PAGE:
Daikon Radish


The Daikon Radish


The Daikon radish goes by a number of names depending on where it is being grown. The term “daikon” comes from the Japanese and literally means “large root.” It is also called the Japanese radish, Chinese Radish and lo bok, among other names. The root vegetable is best known for its connection with Japanese culture although it originated on the mainland of Asia.



The daikon is a white radish that grows in a variety of shapes, depending on the variety. Some varieties produce a long slender root while others feature a rounder root that appear more like a large white standard radish. The leaves are long and form on both sides of stems that grow from the crown of the root. The leaves resemble a dandelion plant and are edible.

Harvesting and Cooking with Daikon

The daikon radish should be harvested before the leaves begin to mature. Plants left to grow too long often result in a woody texture with a strong taste. Remove the roots from the ground utilizing a garden fork or shovel. Trim the greens or leaves before storage. Wash any soil from the roots before utilization.

Daikon radishes are consumed raw, pickled and sometimes cooked. Some raw uses include adding shredded daikon radishes to ponzu to form a dip. It is shredded and simmered with other ingredients in oriental dishes such as oden.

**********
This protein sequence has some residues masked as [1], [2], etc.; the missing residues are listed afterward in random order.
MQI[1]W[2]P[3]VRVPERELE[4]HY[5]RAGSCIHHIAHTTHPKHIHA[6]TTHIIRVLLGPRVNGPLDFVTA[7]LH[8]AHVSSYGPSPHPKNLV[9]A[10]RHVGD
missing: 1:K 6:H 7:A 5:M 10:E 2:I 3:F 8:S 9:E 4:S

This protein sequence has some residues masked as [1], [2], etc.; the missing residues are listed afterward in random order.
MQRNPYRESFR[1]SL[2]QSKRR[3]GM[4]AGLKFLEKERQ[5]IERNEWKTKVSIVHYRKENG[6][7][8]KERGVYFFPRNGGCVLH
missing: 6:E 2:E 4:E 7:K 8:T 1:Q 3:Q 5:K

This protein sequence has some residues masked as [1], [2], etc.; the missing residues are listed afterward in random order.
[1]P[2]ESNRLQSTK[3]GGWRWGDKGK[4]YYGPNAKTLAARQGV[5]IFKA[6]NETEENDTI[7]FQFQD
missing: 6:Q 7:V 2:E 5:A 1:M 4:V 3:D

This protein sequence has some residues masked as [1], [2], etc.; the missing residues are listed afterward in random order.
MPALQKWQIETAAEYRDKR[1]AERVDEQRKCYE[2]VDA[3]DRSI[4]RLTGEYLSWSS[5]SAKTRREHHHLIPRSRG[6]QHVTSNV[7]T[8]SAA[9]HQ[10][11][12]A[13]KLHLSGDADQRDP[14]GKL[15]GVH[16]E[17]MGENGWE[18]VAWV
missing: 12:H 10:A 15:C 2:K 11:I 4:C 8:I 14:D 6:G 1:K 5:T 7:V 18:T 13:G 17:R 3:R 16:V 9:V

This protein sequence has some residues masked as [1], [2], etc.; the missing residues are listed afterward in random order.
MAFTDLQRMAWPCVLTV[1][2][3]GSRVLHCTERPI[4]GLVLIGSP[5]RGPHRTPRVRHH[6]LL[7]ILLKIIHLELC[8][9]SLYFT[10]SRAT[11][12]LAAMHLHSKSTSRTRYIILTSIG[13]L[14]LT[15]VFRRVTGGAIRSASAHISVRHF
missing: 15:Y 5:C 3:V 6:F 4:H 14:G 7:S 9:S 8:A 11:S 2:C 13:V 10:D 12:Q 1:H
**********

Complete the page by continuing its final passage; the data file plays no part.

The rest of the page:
The Chinese utilize daikon in several dishes including the rather improperly named turnip cake. Korean chefs produce nabak kimchi, soup made from daikon and other vegetables and spices. Philippine cooks also produce a soup known sinigang.

Several cultures utilize the greens or leaves of the daikon radish. These leaves are often harvested at the same time the root is lifted. Only the leafy portion is used with any hard stems discarded. The leaves can be cooked like any other green.

Storing Daikon

Fresh daikon radish roots can be kept in cool dry places for up to two or three weeks without problems. Trim the leaves from the roots before storage. Shredding the roots and dehydrating is a common oriental method of storage and can extend the life of the roots for months, depending on storage conditions.


Daikon is a relatively low calorie content. Consumers generally considered a healthy food with a high content of fiber for its caloric content. This is important for consumers watching their diet in an effort to reduce or control their weight. The radish is known to contain vitamin A.

Here’s a picture of one in the store as you find them: Picture of Daikon

What is your favorite way to prepare daikon? Check out these Daikon Recipes at Your Lighter Side?

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  1. Would it be possible for you to post a picture of one? I’d love to try it, but I looked at my local grocery and could not find one.

    • Hi there! I added a link to a picture of one at the end of the article. I hope that helps. I searched my pictures and never seem to have taken pictures of one. That surprises me.

  2. Charmaine says

    Here in Singapore we use daikon in soups all the time. Imagine my surprise and delight when I saw your daikon fries recipe! Gorgeous pictures, by the way. I definitely have to try that 🙂